Effective January 1 of this year, Washington State’s new Limited Liability Company Act went into effect. As the limited liability company (“LLC”) has become a popular choice of entity for marijuana businesses, many marijuana producers, processors and retailers will be affected by these changes. This piece highlights a few key revisions to LLC law in Washington State.
LLC Agreements – LLC agreements need no longer be in writing. The new LLC Act provides that a LLC agreement and any amendments thereto may be oral or implied. We always recommend, however, that clients have written LLC agreements in place to avoid future ambiguity and confusion. LLC members and managers will also want to make sure that the LLC agreement requires all amendments to be in writing to help avoid unintentional verbal amendments.
Voting Rights – The default rule for voting has been changed from voting based upon equity ownership to voting on a per member or per manager basis. Thus, unless the members of an LLC want each member to have an equal vote, the LLC agreement should set out the preferred voting scheme.
Fiduciary Duties – The new law specifically sets forth the fiduciary duties of the managers and managing members of the LLC, which include general duties of loyalty and care. An LLC agreement may limit or eliminate these fiduciary duties except for the following: avoidance of intentional misconduct; implied contractual duty of good faith and fair dealing; and not making a distribution in violation of the LLC agreement or resulting in the LLC being unable to pay its debts.
Access to Records – LLCs are now required to provide more access to records and information. The new act expands the list of records that must be available for inspection by members. The certificate of formation, LLC agreement, tax returns, financial statements, consents and votes of members, annual report, articles of conversion or merger, and certificate of dissolution must be available at the LLC’s principle office. Also, unless otherwise set forth in the LLC’s certificate of formation, a written statement must be on hand that contains the following: the amount of cash and value of benefits contributed, events that trigger member contributions, rights of members to receive contributions and a return thereof, and events triggering dissolution.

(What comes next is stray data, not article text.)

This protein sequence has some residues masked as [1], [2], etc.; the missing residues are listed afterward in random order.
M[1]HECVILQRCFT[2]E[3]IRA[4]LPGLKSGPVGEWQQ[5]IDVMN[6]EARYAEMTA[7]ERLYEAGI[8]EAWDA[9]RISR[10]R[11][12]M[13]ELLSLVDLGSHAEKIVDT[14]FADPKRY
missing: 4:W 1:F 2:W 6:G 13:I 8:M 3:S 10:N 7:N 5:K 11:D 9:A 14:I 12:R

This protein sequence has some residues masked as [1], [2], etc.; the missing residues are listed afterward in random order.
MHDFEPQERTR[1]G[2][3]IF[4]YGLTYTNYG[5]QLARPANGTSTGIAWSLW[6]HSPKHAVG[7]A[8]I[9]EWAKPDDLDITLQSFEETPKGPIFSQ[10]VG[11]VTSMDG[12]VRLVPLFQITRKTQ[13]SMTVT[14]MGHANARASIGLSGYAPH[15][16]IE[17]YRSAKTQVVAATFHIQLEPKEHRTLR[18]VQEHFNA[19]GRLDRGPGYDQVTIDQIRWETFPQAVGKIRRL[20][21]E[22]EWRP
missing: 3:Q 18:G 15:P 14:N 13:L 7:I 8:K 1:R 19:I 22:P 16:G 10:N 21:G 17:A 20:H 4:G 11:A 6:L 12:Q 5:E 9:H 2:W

Management by Board – The new act expressly allows a board of managers or committee to manage the LLC. The prior law was silent on this issue. If an LLC is managed by a board or committee, only the board or committee has the ability to bind the LLC. No person by virtue of participating on that board or committee has the right individually to bind the company. Thus, the LLC agreement should specifically set forth who has the authority to bind the company.
These are just a few of the important changes to LLC law in Washington. Existing and future LLC members and managers should consult with their legal counsel as to the full scope of changes to LLC law and its effects on their business interests.
For more information on the regulation of marijuana businesses, please contact Heather Wolf.